PHOENIX – A lawmaker wants to expand a state program that trains adults to identify and assist individuals showing warning signs of a mental crisis to include a focus on adolescents.
“We have become painfully aware over the past few years that many of our kids are struggling, and nobody notices until it’s too late,” said Rep. Victoria Steele, D-Tucson. “I don’t think that is deliberate on anybody’s part. I think that it’s something we’ve become aware of, that we need to address.”
Using a federal grant, the Arizona Department of Health Services and community groups launched Mental Health First Aid after the 2011 Tucson shooting that killed six people and wounded 13 others, including U.S. Rep. Gabrielle Giffords. Since then, about 5,500 Arizonans have received the training at no cost.
With the grant running out, Steele and her seatmate, Rep. Ethan Orr, R-Tucson, pushed successfully last year for $250,000 in state money to continue the program.
Now Steele is seeking $250,000 to train educators, school staff, coaches, parents, religious leaders and others who work with young people.
Youth Mental Health First Aid trains adults to recognize and respond before a crisis occurs, Steele said.
“They’re going to be the first ones that see when something is going on with a young person,” she said.
Steele’s bill, HB 2490, has been endorsed by the House committees on health and appropriations. It was awaiting action by the full House.
Steve Nagle, a training specialist at the Community Partnership of Southern Arizona, said it can be a lot harder to determine what is typical teen behavior versus a mental health challenge.
“It’s kind of a whole different animal to try and recognize youth having mental health issues,” he said.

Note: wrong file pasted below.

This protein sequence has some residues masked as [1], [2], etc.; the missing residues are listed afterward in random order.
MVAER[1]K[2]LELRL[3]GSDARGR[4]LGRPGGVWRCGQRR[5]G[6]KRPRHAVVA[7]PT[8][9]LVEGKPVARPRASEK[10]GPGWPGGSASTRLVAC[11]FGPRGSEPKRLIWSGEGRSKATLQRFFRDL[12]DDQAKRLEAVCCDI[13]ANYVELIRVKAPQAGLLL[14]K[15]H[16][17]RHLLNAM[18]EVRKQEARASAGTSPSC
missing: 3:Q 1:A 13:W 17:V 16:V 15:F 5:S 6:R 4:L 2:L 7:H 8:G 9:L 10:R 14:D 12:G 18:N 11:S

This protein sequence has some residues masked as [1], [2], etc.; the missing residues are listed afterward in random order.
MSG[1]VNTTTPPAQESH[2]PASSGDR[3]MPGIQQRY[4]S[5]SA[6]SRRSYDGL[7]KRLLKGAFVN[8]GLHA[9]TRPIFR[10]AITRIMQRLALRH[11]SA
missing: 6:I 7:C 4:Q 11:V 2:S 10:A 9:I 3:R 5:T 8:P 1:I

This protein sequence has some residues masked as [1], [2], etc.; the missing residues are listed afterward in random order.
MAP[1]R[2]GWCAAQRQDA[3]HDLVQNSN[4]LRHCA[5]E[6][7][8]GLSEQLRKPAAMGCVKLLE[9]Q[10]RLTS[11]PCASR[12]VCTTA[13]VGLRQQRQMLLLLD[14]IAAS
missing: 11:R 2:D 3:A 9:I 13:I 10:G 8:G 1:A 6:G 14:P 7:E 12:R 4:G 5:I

The eight-hour training is designed to increase mental health literacy while dispelling myths and misconceptions.
“Youth need a lot more encouragement to share their situation and get involved to do something about it,” he said.
The training gives participants an action plan on how to approach a person they may be concerned about, assess if safety is an issue and provide emotional support, he said.
“People aren’t trained to diagnose or treat, but they’re conduits to care,” he said.
Jim Dunn, executive director of the National Alliance on Mental Illness in Arizona, said behaviors can become so familiar that a loved one may not be able to see the signs of mental illness.
“Sometimes as family members we can be too close to recognize it,” he said.
Dunn said the more tools the community gets, such as the added funding for training, the more barriers can be broken down.
“Part of the training helps to break down the stigma and help people realize it’s much more common than they realize,” he said.
National tragedies such as the Tucson shootings and the 2012 school shootings in Newtown, Conn., have increased the focus on mental illness. Jared Lee Lougher, sentenced to seven life terms for the Tucson shootings, was diagnosed with schizophrenia.
Bryan Gibb, director of public education at the National Council for Community Behavioral Healthcare, said mental illness should be treated like a physical illness.
“It’s far more likely you’ll come in contact with someone having a mental health problem or mental health crisis than someone having a heart attack, but many more of us are trained in physical health than mental health,” Gibb said.
“Our goal is to be as ubiquitous, common and accessible as CPR and first aid,” he added.
According to Gibb, 75 percent of cases of mental illness and substance abuse disorders present before age 25.
“Many of the illnesses that impact us tend to first present during adolescence,” he said. “That’s why it’s so important to work with adults who work with youth.”
Gibb said since Mental Health First Aid launched in the United States in 2008, 150,000 people have gone through the training across the nation, and he expects that number to increase rapidly.
“The more eyes you have and the more people you have in different places to observe an individual, the more likely you are to see the whole picture,” he said.
• Assess for risk of suicide or harm.
• Listen non-judgmentally.
• Give reassurance and information.
• Encourage appropriate professional help.
• Encourage self-help and other support strategies.